Out With the New, In With the Old

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coffee shop

The original way headhunting (sourcing) worked was purely through networking.  No Linkedin or other internet powered search tools, not even a job board per say.  It was one executive calling a search firm that was seriously connected to fill their critical need.

Often this was because the company hiring really wanted candidates from their competitors and wanted to enlist a degree of separation from the clearly uncouth approach of recruiting from their competitor directly.

As we all know, in time, those practices just like most that infiltrate our society, have been modernized, and are now being post modernized.   The same is happening with sourcing.  I’m not talking about the stack it high & let it fly sourcing that has been the unsung mantra for years.  I’m talking about the truly artisan approach of finding that truly perfect candidate (or close enough).

This movement doesn’t call for a license to any software, access to any ATS, or even an internet account.  This approach is done the old fashioned way, face to face.

Coffee shops, co-working spaces, and the like all over the country are becoming the place where the initial candidate screens are taking place.  Why?  Because top candidates just are not responding to in-mails, emails, and in our society of increasing non-verbal communication communicating by phone (especially to engineers) can sometimes feel quite awkward.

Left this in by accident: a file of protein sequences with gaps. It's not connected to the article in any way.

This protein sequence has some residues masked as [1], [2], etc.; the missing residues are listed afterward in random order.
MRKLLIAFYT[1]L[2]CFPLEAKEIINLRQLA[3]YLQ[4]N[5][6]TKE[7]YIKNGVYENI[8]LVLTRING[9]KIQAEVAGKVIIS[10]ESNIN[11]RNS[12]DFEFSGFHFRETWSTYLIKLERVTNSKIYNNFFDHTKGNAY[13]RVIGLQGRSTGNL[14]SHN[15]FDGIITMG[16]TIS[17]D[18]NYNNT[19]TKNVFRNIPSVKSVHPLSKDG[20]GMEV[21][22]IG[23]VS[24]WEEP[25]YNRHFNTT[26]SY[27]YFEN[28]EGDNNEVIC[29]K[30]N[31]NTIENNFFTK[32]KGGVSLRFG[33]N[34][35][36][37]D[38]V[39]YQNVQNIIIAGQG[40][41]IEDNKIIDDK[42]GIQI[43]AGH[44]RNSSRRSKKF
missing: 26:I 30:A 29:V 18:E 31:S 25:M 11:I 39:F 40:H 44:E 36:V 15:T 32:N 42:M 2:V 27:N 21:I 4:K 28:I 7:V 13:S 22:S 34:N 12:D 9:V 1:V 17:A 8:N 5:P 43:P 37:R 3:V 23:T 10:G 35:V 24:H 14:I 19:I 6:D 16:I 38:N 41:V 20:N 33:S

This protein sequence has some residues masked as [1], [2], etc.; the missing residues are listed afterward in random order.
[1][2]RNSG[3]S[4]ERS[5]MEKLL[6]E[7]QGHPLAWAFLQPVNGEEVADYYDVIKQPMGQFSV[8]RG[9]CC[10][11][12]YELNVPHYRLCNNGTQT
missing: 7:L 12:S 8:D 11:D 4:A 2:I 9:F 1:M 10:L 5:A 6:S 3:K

Here are 3 “artisan” approaches to jump start your retro approach if you feel like your candidate response just isn’t what it used to be:

  1. Stop trying to close from email:  I know the “if your interested, please reply with your resume” line is time efficient.  For a solid 60% of my searches I still use this approach but for the tough searches that need extra elbow grease I recommend a three step approach.  Instead of shooting for a resume, shoot for a 15 minute in-person cup of coffee.  If you plan your day right, you can set up shop at a coffee shop near a target competitor and do mini-interviews all day long.   Tip:  Make sure its close enough the candidates only have to walk a few blocks but far enough that office coworkers (or the candidates managers) won’t likely be stumbling in for coffee.
  2. Do your homework prior to the mini-interview or call:  Most good sourcers do a decent job of pre-screening for qualifications.  What I suggest is pre-screening for timing.  Check their Twitter feed, etc to see what they are currently talking about to get an idea of who they are as a person.  If you can find common ground the outcome will almost always be positive.
  3. Throw a networking party.  You would be amazed what a couple hundred dollars, your hiring manager, and 10-15 targeted candidates in a room might get you.

Are you ready to take on an artisan approach?

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